Google Helps Hurricane Sandy Victims Find Polling Places on Election Day
Google is working to ensure that the destruction caused by Hurricane Sandy in late October doesn't prevent displaced residents in New Jersey and New York from finding their local polling places and casting their ballots on Election Day Nov. 6.
The massive storm washed away many homes and businesses, destroyed locations that had been used as polling places, and left tens of thousands of residents in shelters across the region, even as life slowly begins to return to normal in some areas.
The storm damage has caused officials in both states to relocate polling places and find other ways for residents to vote. To assist in the effort, Google is making apps available so that displaced voters can learn where they can now cast their ballots.
"While Americans prepare to go to the polls on Tuesday, election officials are completing last-minute moves of dozens of polling places in areas affected by Superstorm Sandy," wrote Eric Hysen, a member of the Google Politics and Elections Team, in a Nov. 5 post on The Official Google.org Blog. "Google is making this updated polling place information available through our own tools, such as the Voting Information Tool and search onebox, and also making it available to other developers and technology partners through the Google Civic Information API."
One of those Google API users, Mobile Commons, "built a custom instance of an SMS-based [Short Message Service-based] polling place locator to allow voters to send a text for the latest information," wrote Hysen. "New Jersey voters can text "WHERE" to 877-877, while New York voters can text "NYCVOTES” to 877-877 for updated locations. New Jersey Governor Chris Christie and New York City Mayor Michael Bloomberg have referenced the tool at recent news conferences."
Also assisting in the efforts to help voters find their polling places amid the confusion in areas hit hard by the storm are The League of Women Voters, the Lawyers Committee on Civil Rights, AT&T and Foursquare," wrote Hysen. "Whether you’re in New York City or Cedar Rapids, Iowa, we’re all doing our best to ensure you can access the information you need to vote."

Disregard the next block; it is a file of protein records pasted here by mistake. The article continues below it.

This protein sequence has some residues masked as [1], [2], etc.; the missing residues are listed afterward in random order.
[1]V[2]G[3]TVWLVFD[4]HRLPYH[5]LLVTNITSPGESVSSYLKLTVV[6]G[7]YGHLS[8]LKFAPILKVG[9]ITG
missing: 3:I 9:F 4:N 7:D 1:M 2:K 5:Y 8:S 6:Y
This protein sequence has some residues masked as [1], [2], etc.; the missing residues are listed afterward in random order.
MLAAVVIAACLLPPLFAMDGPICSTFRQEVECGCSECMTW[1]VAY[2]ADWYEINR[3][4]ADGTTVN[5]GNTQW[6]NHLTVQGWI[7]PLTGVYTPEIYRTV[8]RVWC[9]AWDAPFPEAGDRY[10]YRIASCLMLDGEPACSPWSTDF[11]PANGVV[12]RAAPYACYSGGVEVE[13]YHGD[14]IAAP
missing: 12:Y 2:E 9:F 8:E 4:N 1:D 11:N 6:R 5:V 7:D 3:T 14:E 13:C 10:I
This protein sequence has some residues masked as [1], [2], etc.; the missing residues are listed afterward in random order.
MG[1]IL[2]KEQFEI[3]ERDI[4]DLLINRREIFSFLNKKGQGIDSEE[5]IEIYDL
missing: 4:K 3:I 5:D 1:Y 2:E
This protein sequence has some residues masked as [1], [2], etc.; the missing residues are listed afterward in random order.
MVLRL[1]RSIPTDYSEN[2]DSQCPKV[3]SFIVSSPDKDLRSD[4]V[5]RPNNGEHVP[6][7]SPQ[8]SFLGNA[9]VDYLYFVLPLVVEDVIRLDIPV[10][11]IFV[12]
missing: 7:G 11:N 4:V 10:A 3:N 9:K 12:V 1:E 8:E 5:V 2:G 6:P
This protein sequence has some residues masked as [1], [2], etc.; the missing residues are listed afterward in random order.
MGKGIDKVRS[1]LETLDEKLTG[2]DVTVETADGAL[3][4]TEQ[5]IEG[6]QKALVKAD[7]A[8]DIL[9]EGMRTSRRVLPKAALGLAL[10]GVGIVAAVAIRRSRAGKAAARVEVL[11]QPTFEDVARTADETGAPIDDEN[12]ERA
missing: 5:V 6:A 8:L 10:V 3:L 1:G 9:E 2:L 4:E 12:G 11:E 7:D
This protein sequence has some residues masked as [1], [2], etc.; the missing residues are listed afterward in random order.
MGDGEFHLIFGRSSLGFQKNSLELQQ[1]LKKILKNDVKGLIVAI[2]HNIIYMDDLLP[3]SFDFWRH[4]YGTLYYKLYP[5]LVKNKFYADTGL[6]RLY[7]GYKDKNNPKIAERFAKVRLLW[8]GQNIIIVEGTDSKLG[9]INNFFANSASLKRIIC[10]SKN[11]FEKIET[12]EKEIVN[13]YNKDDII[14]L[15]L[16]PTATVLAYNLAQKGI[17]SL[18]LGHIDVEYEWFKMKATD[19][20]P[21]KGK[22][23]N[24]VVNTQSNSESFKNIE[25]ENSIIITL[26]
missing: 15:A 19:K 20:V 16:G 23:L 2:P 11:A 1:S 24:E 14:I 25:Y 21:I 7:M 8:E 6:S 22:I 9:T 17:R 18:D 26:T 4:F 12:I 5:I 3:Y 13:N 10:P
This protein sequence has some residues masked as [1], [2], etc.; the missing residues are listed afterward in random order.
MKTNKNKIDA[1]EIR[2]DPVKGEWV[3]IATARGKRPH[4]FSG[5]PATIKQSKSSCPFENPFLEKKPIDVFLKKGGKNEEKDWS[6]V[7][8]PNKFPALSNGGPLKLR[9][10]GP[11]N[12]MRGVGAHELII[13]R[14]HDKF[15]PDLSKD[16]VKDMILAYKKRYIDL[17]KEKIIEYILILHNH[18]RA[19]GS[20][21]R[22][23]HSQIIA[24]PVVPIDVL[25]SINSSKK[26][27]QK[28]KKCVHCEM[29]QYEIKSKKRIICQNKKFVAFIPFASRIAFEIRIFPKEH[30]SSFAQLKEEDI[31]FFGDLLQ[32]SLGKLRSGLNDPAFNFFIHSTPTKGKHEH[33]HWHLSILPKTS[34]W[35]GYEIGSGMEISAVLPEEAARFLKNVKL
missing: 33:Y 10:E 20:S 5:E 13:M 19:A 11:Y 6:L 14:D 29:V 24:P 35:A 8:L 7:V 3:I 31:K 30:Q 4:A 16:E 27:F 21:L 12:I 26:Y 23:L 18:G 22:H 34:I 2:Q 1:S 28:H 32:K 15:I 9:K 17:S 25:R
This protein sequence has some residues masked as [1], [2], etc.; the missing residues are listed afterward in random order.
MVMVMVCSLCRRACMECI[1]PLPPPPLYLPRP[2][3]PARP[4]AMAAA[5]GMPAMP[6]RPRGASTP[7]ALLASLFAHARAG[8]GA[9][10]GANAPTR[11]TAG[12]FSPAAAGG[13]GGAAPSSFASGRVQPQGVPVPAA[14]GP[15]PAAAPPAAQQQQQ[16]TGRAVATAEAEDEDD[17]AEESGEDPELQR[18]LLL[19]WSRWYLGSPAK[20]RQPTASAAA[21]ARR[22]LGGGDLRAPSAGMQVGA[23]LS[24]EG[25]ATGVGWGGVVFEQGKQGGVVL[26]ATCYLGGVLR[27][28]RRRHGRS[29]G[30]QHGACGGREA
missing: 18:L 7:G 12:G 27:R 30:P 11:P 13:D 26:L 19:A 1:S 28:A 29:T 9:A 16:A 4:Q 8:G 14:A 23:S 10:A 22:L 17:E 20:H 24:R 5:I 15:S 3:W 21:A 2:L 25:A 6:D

Google efforts on Election Day also include collecting videos taken by voters to help create a video record of the day and its events across the United States. Google and YouTube conducted a similar effort on Election Day 2008 with its Video Your Vote program.
The videos taken by voters during the 2008 General Election included sometimes shaky footage of polling places, interviews with voters and more election-related, real-time coverage, usually taken by nonprofessionals. That's what Google and YouTube are expecting and encouraging on this Election Day.
To contribute your videos to the effort, you can post them on YouTube, then tweet them to @YouTubePolitics or include #YouTubePolitics in the video title.
Selected video contributions will be featured on the YouTube Elections Hub. Contributors should be aware of the state laws in their area for guidelines about what polling place activities are allowed where you live. Participants can also consult the Citizen Media Law Project’s Documenting Your Vote project before bringing their cameras to their voting precincts to ensure that they are not violating local laws.
In the 2008 Video Your Vote program, millions of videos were posted on YouTube that chronicled the experiences of voters around the nation on Election Day.
Meanwhile, voters in other areas around the nation who still need help finding their polling place locations or are looking for more information about the candidates in their communities can use Google's Voting Information Tool, which provides resources on just about everything they need to know about the elections. The tool allows users to enter their address to find information on their polling place, early voting locations, ballot information with links to candidates’ social media sites, and voting rules and requirements in their voting districts.